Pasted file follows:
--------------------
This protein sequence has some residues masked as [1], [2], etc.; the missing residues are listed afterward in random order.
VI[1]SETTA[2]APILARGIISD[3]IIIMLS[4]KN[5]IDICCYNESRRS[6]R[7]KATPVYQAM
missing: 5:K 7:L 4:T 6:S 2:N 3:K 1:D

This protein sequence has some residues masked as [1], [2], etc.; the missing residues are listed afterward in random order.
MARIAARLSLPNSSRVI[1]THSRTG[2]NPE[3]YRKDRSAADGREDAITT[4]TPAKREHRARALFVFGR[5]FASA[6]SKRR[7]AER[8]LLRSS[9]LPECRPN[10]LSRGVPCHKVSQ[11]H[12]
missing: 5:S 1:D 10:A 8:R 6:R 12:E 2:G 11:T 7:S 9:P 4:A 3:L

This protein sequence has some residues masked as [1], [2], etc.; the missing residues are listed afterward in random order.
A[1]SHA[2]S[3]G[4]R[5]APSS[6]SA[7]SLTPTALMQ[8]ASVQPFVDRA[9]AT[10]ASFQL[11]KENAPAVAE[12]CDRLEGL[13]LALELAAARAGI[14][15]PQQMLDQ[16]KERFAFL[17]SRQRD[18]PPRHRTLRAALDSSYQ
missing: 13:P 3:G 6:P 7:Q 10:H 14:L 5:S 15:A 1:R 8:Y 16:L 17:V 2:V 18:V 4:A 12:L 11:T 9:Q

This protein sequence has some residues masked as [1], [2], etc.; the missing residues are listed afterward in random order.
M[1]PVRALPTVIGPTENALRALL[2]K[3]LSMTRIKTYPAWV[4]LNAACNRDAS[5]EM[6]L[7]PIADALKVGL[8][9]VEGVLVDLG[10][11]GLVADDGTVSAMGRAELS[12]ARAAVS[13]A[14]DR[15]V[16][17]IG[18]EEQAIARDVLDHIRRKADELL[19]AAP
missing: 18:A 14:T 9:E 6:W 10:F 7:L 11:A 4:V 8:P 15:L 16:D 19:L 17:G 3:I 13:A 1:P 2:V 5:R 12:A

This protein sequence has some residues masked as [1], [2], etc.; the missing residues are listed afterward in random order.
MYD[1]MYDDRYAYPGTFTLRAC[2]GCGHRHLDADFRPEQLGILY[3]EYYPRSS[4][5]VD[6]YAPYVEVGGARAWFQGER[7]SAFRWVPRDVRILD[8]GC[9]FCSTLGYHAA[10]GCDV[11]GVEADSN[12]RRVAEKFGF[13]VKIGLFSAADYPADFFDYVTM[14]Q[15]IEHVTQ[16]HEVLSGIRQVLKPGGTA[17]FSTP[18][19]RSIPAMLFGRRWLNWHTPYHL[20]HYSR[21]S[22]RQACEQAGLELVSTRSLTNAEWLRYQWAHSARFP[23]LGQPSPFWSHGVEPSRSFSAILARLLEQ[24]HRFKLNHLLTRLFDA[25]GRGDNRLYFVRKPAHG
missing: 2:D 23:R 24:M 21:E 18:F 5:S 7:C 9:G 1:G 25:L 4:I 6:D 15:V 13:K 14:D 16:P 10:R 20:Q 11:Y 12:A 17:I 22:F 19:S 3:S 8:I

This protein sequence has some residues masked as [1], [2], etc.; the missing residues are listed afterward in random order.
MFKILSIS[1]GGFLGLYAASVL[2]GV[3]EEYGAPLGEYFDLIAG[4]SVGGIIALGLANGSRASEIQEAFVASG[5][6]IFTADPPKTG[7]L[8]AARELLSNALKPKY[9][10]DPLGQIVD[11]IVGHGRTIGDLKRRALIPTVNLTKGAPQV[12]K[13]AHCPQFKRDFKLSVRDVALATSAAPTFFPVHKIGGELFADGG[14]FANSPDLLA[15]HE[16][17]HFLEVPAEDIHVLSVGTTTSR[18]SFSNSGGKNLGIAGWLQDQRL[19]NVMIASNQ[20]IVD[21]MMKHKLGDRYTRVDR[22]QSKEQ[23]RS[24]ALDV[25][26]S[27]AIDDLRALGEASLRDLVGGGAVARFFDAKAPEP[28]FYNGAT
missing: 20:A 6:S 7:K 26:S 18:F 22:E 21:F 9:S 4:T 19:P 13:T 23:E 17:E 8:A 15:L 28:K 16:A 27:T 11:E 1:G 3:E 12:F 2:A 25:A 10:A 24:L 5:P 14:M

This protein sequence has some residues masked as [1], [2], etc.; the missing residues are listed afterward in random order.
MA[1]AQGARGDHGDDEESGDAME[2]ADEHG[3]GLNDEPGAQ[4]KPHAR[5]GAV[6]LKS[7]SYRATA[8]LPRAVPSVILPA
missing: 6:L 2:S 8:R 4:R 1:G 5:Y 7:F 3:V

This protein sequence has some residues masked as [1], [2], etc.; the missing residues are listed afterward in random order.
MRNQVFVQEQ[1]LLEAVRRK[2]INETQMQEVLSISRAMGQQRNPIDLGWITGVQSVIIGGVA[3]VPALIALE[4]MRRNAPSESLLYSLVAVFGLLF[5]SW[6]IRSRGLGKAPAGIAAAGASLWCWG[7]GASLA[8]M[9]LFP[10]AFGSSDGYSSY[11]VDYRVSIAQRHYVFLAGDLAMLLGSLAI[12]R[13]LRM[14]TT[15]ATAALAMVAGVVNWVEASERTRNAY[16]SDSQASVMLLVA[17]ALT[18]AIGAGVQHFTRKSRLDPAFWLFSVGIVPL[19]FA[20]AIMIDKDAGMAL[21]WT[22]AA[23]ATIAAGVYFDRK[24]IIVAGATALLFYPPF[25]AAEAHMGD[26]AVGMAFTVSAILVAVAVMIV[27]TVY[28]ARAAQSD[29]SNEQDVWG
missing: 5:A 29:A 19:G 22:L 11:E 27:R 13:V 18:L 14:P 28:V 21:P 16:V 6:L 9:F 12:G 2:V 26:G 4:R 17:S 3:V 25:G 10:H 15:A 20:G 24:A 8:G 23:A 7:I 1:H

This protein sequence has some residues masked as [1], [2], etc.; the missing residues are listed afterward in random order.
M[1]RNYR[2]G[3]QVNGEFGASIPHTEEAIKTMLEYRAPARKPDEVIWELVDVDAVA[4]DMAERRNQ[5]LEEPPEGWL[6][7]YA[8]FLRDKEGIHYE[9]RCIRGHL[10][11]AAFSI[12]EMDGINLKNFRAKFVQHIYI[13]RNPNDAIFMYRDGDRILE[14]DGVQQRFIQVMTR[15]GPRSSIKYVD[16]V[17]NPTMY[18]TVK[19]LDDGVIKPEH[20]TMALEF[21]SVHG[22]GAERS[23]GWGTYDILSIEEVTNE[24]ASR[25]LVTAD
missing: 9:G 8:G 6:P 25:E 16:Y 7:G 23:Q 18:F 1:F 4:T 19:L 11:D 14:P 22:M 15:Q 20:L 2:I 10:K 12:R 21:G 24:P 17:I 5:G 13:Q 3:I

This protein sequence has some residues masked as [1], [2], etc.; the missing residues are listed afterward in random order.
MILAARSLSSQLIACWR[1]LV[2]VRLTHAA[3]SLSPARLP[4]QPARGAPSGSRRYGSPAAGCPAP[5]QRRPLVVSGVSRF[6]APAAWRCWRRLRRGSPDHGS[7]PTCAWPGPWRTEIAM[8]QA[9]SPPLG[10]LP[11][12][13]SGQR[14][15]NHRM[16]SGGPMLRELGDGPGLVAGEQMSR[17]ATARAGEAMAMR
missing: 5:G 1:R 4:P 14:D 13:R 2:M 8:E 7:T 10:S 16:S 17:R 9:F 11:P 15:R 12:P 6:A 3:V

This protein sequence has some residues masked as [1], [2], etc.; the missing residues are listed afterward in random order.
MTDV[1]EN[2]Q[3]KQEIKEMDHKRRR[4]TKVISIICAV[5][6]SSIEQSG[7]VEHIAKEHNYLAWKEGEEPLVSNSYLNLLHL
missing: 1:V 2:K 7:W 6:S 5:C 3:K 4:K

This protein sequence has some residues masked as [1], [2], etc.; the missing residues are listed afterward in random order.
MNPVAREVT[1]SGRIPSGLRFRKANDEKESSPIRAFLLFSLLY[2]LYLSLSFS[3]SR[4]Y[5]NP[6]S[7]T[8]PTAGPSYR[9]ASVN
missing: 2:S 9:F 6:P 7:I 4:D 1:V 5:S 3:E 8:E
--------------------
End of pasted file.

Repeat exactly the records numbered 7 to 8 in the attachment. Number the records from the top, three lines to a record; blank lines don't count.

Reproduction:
This protein sequence has some residues masked as [1], [2], etc.; the missing residues are listed afterward in random order.
MA[1]AQGARGDHGDDEESGDAME[2]ADEHG[3]GLNDEPGAQ[4]KPHAR[5]GAV[6]LKS[7]SYRATA[8]LPRAVPSVILPA
missing: 6:L 2:S 8:R 4:R 1:G 5:Y 7:F 3:V

This protein sequence has some residues masked as [1], [2], etc.; the missing residues are listed afterward in random order.
MRNQVFVQEQ[1]LLEAVRRK[2]INETQMQEVLSISRAMGQQRNPIDLGWITGVQSVIIGGVA[3]VPALIALE[4]MRRNAPSESLLYSLVAVFGLLF[5]SW[6]IRSRGLGKAPAGIAAAGASLWCWG[7]GASLA[8]M[9]LFP[10]AFGSSDGYSSY[11]VDYRVSIAQRHYVFLAGDLAMLLGSLAI[12]R[13]LRM[14]TT[15]ATAALAMVAGVVNWVEASERTRNAY[16]SDSQASVMLLVA[17]ALT[18]AIGAGVQHFTRKSRLDPAFWLFSVGIVPL[19]FA[20]AIMIDKDAGMAL[21]WT[22]AA[23]ATIAAGVYFDRK[24]IIVAGATALLFYPPF[25]AAEAHMGD[26]AVGMAFTVSAILVAVAVMIV[27]TVY[28]ARAAQSD[29]SNEQDVWG
missing: 5:A 29:A 19:G 22:L 11:E 27:R 13:V 18:L 14:P 28:V 21:P 16:V 6:L 9:F 12:G 2:V 26:G 4:R 17:S 3:V 25:G 10:H 15:A 20:G 24:A 8:G 23:A 7:I 1:H